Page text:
We use cookies to allow us and selected partners to improve your experience and our advertising. By continuing to browse you consent to our use of cookies. You can understand more and change your cookies preferences here.

Holiday money charges to be made clearer

Changes to credit and debit card statements

Dollar airplane

Banks are to scrap debit card charges for buying foreign currency in the UK

Banks have agreed to provide customers with clearer information about using credit and debit cards abroad, while debit card charges for buying foreign currency in the UK are to be scrapped.

Debit card charges to be scrapped in the UK

Which? Money revealed in May this year that holidaymakers could get hit with debit card charges when buying foreign currency from a UK bureau de change. Banks have now agreed that they will no longer impose debit card charges for purchasing currency or travellers’ cheques while you’re still in the UK. However, the new system is unlikely to come in for another year.

Which? welcomes the announcement by the UK Cards Association and the British Bankers Association (BBA). Which? has been involved in the discussions on travel money charges with the OFT and we have re-iterated our call to scrap debit card charges on the purchase of foreign currency in our meetings with them. We are therefore pleased that our asks have been taken on board.

Our research found that the Co-operative Bank was one of the worst offenders for imposing extra fees: if you paid for foreign currency by debit card, the Co-op charged you an extra 2% (minimum £2 with no upper cap). And that’s on top of any commission charges imposed by the bureau de change itself. Barclays, Santander, NatWest, RBS and Lloyds TSB also charged for using a debit card to buy foreign currency in the UK.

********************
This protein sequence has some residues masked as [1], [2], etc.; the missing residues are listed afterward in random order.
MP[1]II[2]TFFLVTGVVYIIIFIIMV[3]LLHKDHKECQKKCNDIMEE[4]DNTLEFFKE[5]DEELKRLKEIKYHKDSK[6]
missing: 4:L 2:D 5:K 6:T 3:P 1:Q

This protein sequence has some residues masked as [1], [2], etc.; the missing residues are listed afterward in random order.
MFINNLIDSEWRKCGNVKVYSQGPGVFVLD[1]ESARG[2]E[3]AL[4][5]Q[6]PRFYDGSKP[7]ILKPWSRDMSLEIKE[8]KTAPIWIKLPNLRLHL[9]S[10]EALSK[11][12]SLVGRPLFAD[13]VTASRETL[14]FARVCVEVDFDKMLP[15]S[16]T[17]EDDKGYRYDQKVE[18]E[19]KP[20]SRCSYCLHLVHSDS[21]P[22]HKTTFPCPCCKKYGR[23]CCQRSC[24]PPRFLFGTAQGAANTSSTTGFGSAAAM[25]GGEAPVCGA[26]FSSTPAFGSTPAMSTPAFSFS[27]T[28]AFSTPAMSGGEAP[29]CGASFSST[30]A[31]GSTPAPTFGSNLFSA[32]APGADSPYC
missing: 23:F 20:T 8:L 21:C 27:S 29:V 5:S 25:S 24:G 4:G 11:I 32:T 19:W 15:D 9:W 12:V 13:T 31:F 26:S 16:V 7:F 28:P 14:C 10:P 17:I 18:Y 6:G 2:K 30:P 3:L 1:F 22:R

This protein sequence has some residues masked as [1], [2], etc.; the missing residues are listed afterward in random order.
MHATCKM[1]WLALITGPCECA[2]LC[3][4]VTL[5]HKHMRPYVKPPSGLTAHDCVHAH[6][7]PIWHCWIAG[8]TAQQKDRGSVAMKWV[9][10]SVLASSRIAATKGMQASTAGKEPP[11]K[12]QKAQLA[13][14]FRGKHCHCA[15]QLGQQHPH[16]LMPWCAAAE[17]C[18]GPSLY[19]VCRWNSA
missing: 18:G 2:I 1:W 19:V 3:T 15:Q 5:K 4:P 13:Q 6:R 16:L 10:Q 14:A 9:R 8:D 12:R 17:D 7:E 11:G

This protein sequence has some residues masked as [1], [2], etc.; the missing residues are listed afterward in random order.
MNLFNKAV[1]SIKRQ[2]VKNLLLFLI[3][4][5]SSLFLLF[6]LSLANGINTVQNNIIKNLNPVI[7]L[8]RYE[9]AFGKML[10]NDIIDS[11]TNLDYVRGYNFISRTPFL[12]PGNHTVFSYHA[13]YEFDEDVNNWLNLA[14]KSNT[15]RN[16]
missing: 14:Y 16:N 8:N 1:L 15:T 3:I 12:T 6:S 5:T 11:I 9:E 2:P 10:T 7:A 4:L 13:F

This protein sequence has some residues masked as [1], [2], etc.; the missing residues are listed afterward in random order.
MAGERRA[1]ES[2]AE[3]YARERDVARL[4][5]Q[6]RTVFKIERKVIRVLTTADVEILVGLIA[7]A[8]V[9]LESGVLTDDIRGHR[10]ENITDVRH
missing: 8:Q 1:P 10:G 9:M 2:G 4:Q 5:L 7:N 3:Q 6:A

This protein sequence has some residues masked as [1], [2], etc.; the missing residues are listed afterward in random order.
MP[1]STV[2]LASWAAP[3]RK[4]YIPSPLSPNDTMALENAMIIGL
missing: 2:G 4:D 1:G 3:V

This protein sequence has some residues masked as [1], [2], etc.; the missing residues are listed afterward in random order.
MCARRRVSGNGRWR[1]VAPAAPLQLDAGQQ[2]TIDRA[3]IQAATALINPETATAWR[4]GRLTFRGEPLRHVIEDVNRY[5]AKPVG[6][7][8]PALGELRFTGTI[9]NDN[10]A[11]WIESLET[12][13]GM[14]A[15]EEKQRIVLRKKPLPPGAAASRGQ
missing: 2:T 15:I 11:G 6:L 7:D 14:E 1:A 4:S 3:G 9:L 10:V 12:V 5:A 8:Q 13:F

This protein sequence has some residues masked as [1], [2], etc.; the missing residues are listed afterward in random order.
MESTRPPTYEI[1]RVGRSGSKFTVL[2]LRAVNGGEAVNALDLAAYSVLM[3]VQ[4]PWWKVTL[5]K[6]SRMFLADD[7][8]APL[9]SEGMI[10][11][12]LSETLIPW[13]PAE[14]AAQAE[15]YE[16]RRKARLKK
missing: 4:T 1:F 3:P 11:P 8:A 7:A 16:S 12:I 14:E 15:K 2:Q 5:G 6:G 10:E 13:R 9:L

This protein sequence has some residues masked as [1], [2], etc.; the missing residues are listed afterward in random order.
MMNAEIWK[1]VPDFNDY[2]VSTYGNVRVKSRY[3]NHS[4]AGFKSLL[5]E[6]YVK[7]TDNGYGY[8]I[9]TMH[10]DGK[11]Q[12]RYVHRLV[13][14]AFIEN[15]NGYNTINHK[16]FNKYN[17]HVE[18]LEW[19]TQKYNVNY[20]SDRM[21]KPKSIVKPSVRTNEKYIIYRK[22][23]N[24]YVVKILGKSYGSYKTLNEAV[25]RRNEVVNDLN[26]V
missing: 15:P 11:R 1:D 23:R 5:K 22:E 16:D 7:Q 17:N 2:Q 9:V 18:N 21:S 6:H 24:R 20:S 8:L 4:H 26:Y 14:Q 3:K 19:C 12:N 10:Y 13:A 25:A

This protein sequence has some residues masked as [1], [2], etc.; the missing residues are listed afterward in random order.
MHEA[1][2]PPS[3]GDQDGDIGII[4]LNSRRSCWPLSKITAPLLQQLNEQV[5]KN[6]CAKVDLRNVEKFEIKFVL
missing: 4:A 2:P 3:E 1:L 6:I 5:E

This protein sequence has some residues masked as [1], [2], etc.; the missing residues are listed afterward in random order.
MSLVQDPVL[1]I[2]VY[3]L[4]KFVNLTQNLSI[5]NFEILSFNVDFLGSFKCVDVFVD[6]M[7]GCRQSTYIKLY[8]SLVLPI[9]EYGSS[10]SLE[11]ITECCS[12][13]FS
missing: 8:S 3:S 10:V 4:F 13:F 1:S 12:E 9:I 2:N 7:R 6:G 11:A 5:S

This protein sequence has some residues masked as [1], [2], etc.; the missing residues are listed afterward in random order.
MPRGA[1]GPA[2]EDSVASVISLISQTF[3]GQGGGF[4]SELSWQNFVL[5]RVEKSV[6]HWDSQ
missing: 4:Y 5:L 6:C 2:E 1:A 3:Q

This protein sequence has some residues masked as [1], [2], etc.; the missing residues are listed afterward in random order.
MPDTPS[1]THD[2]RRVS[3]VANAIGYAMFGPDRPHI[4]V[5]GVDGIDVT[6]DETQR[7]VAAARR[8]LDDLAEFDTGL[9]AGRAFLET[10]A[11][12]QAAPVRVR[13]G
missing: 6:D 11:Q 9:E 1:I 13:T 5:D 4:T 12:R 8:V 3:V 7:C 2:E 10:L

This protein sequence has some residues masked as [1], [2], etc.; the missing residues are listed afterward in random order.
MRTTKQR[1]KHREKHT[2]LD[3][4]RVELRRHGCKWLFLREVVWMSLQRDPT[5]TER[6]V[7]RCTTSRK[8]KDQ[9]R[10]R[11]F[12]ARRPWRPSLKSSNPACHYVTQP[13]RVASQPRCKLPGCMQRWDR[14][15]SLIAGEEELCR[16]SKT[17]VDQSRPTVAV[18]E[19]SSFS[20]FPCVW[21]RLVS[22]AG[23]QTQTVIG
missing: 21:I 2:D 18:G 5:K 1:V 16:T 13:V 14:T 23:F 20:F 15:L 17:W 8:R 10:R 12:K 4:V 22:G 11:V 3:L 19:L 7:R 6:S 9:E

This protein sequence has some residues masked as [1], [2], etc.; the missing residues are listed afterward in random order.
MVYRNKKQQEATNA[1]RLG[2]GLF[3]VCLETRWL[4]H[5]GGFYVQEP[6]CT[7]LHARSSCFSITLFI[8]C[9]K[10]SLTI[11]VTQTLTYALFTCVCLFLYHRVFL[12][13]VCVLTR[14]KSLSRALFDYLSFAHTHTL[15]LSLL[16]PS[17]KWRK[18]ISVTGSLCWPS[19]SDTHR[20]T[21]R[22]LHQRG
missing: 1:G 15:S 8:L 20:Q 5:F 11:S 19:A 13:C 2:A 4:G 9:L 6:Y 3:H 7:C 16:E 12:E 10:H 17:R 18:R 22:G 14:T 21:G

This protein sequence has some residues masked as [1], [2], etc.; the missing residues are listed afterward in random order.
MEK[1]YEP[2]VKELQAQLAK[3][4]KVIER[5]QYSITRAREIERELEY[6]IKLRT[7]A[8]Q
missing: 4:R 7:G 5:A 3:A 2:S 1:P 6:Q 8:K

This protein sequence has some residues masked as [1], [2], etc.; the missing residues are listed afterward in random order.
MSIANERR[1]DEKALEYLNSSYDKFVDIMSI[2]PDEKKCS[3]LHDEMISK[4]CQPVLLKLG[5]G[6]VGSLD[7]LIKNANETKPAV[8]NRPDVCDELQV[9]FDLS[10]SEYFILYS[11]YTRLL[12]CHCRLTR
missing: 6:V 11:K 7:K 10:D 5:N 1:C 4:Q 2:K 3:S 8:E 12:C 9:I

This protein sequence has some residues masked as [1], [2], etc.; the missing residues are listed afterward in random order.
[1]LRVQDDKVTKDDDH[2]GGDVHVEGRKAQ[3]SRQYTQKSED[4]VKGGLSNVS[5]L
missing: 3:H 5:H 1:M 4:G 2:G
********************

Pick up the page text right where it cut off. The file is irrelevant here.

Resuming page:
Credit and debit card charges to be made more easily understood

The card industry has also said it will work with the OFT to improve how it describes foreign transaction charges. However, this will not be done by the end of 2012.

Which? believes the changes should be implemented as soon as possible. Information about all fees incurred in the use of credit and debit cards abroad should be displayed clearly and consistently on the banks’ websites and on the credit card summary boxes.

The plans currently announced include:

Credit card summary box information

The UK Cards Association plans to undertake research to find out the most helpful way to show foreign transaction fees in credit card Summary Boxes on marketing material.

Making information more accessible

According to the UK Cards Association, all banks and card companies have agreed to revamp their websites so customers will be able to see, at a glance, all the fees that apply. Information will highlight circumstances where multiple charges may be incurred, for instance when using cards in foreign cash machines (ATMs). 

Breakdown of charges on statements

Banks have pledged to provide a better breakdown of travel money charges on current account and credit card statements from the end of 2012. The changes follow Consumer Focus’ super-complaint on overseas card charges.

Which? response: Proof of the pudding

Whilst the development of industry guidelines is to be welcomed, this is not a cure-all as the UK Cards Association and the BBA cannot force their members to comply with the guidelines. Whether or not these changes will ultimately improve consumer decision-making on using debit and credit cards abroad and buying foreign currency will depend on the robustness of the guidelines and the banks’ willingness to comply with them.

More on this…

  • Best credit cards to use abroad – find out which credit cards charge no fees overseas
  • Airline credit cards – swap reward points for free flights when you use your credit card
  • Stop ‘rip-off’ card surcharges – join our campaign to stamp out unfair debit and credit card surcharges
Back to top
Back to top